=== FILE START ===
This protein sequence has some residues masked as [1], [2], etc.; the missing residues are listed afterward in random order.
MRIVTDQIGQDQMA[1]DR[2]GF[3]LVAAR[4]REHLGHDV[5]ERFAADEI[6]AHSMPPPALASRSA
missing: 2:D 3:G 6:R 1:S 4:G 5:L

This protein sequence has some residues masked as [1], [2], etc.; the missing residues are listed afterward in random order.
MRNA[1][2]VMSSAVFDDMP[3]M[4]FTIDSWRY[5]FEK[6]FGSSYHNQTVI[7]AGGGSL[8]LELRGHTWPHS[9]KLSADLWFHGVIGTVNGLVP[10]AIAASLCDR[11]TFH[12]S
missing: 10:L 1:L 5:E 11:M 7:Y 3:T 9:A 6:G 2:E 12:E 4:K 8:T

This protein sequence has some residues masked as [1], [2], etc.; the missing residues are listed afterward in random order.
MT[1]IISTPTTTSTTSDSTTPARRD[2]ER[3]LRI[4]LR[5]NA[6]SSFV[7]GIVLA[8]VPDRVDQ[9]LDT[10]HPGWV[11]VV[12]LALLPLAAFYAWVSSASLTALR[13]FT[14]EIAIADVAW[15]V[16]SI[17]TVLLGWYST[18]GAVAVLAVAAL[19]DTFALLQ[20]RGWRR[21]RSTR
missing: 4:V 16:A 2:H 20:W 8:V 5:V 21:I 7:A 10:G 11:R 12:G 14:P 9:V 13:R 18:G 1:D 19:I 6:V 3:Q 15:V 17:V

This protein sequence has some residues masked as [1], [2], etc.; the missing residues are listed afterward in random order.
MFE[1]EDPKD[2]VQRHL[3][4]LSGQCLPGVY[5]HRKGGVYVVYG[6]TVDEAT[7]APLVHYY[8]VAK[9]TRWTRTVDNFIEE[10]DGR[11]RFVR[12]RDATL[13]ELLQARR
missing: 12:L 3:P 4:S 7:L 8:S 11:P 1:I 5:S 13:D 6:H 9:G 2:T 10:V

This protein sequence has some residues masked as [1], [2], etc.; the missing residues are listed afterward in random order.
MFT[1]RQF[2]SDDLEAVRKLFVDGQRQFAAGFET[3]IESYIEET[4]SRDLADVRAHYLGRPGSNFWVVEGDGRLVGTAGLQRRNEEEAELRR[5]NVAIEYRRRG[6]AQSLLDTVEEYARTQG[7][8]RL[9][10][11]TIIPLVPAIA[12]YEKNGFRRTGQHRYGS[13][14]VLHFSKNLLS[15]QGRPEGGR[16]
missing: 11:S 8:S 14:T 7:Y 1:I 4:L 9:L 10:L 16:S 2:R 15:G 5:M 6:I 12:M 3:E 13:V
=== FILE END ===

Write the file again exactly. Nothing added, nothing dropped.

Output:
This protein sequence has some residues masked as [1], [2], etc.; the missing residues are listed afterward in random order.
MRIVTDQIGQDQMA[1]DR[2]GF[3]LVAAR[4]REHLGHDV[5]ERFAADEI[6]AHSMPPPALASRSA
missing: 2:D 3:G 6:R 1:S 4:G 5:L

This protein sequence has some residues masked as [1], [2], etc.; the missing residues are listed afterward in random order.
MRNA[1][2]VMSSAVFDDMP[3]M[4]FTIDSWRY[5]FEK[6]FGSSYHNQTVI[7]AGGGSL[8]LELRGHTWPHS[9]KLSADLWFHGVIGTVNGLVP[10]AIAASLCDR[11]TFH[12]S
missing: 10:L 1:L 5:E 11:M 7:Y 3:T 9:A 6:G 2:E 12:E 4:K 8:T

This protein sequence has some residues masked as [1], [2], etc.; the missing residues are listed afterward in random order.
MT[1]IISTPTTTSTTSDSTTPARRD[2]ER[3]LRI[4]LR[5]NA[6]SSFV[7]GIVLA[8]VPDRVDQ[9]LDT[10]HPGWV[11]VV[12]LALLPLAAFYAWVSSASLTALR[13]FT[14]EIAIADVAW[15]V[16]SI[17]TVLLGWYST[18]GAVAVLAVAAL[19]DTFALLQ[20]RGWRR[21]RSTR
missing: 4:V 16:A 2:H 20:W 8:V 5:V 21:I 7:A 10:G 11:R 12:G 14:P 9:V 13:R 18:G 1:D 19:I 6:V 3:Q 15:V 17:V

This protein sequence has some residues masked as [1], [2], etc.; the missing residues are listed afterward in random order.
MFE[1]EDPKD[2]VQRHL[3][4]LSGQCLPGVY[5]HRKGGVYVVYG[6]TVDEAT[7]APLVHYY[8]VAK[9]TRWTRTVDNFIEE[10]DGR[11]RFVR[12]RDATL[13]ELLQARR
missing: 12:L 3:P 4:S 7:L 8:S 11:P 1:I 5:S 13:D 6:H 9:G 2:T 10:V

This protein sequence has some residues masked as [1], [2], etc.; the missing residues are listed afterward in random order.
MFT[1]RQF[2]SDDLEAVRKLFVDGQRQFAAGFET[3]IESYIEET[4]SRDLADVRAHYLGRPGSNFWVVEGDGRLVGTAGLQRRNEEEAELRR[5]NVAIEYRRRG[6]AQSLLDTVEEYARTQG[7][8]RL[9][10][11]TIIPLVPAIA[12]YEKNGFRRTGQHRYGS[13][14]VLHFSKNLLS[15]QGRPEGGR[16]
missing: 11:S 8:S 14:T 7:Y 1:I 4:L 9:L 10:L 16:S 2:R 15:G 5:M 6:I 12:M 3:E 13:V